To Ronald McDonald And My Waking Self (first letter)


I need to recount what’s gone on recently before the three of us forget it, or perhaps more accurately, before these latest events that you don’t realize we’ve experienced together are somehow erased forever. Forgive me. I don’t mean to be presumptuous.
After what has felt like a lifetime of combat, we came across my first unguarded moment. I’ll never forget it. We pulled into a little strip mall parking lot. Our filthy monster truck sputtered uneasily as I turned the engine off and pulled out that precious key. The debris littered pavement was clear of rabid cow-imps for now. As we strapped on our guns and adjusted each other’s body armour, I noticed a large, makeshift sign over the entrance to an abandoned shoe store that read I used to be what I could afford. The oddly quaint, spray-painted handwriting had an almost comforting effect upon us. Suddenly, all immediate concerns evaporated, and I found myself telling you both about my expectations, disappointments and embrace of middle-age, as well as the imminence of death.
As the sun went down we decided to cautiously approach the empty shop facade, fearful of being drawn into some kind of demented practical joke or booby trap. Ronald’s burnt grease smell and heavy breathing became acutely irritating to me but I knew it would pass. I was just stressed out.
Through the plate glass I could see laces, crumpled up tissue papers and empty boxes strewn across the floor. It was as if the entire inventory of the shoe store had sprung to life and violently escaped. As we entered through a partially unhinged front door, what I mistook at first for sports cards drifted to the floor from holes in the badly water-stained false ceiling. I picked one up and saw the holographic image of a man’s face that I didn’t recognize. As I tilted the card in the evening light he appeared to cry. Below the picture was a name I didn’t know, followed by the phrase one of all fascists to exist. It turns out these ruins were meant for us. The manager of the store was also a local leader of the Resistance Movement who had meticulously arranged the scene in advance of our arrival (but I don’t how we figured this out or what the Resistance Movement resisted exactly).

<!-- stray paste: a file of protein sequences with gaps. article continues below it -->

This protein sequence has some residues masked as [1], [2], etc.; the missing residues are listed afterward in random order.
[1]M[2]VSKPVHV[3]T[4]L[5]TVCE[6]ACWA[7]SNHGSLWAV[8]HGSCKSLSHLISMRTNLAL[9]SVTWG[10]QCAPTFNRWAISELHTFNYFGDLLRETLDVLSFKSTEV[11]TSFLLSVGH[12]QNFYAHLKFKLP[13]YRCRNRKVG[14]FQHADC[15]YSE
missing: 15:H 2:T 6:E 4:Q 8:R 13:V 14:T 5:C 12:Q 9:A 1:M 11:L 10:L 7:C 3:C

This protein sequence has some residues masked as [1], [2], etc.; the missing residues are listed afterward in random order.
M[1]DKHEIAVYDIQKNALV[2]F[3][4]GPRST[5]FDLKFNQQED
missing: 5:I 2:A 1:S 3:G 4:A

The back staff room included an automated spa facility. Faucets turned on at full heat as we entered. All three of us soaked, splashed and sang, shouting to one another over gilded partitions. The most knotted parts of our battered, aging bodies were firmly massaged by benevolent machines. Ronald was revealed to be an utter stranger when the last of his make-up washed away, but this guy-we-didn’t-know seemed friendly enough and none of us were bothered. Only your dead stare unnerved me temporarily.
I was having waaaayyyyy too much fun and didn’t mean to jar you. One day (or night) soon, I hope to somehow talk with you in person (my Waking Self that is – sorry Ronald, whoever you are or have become).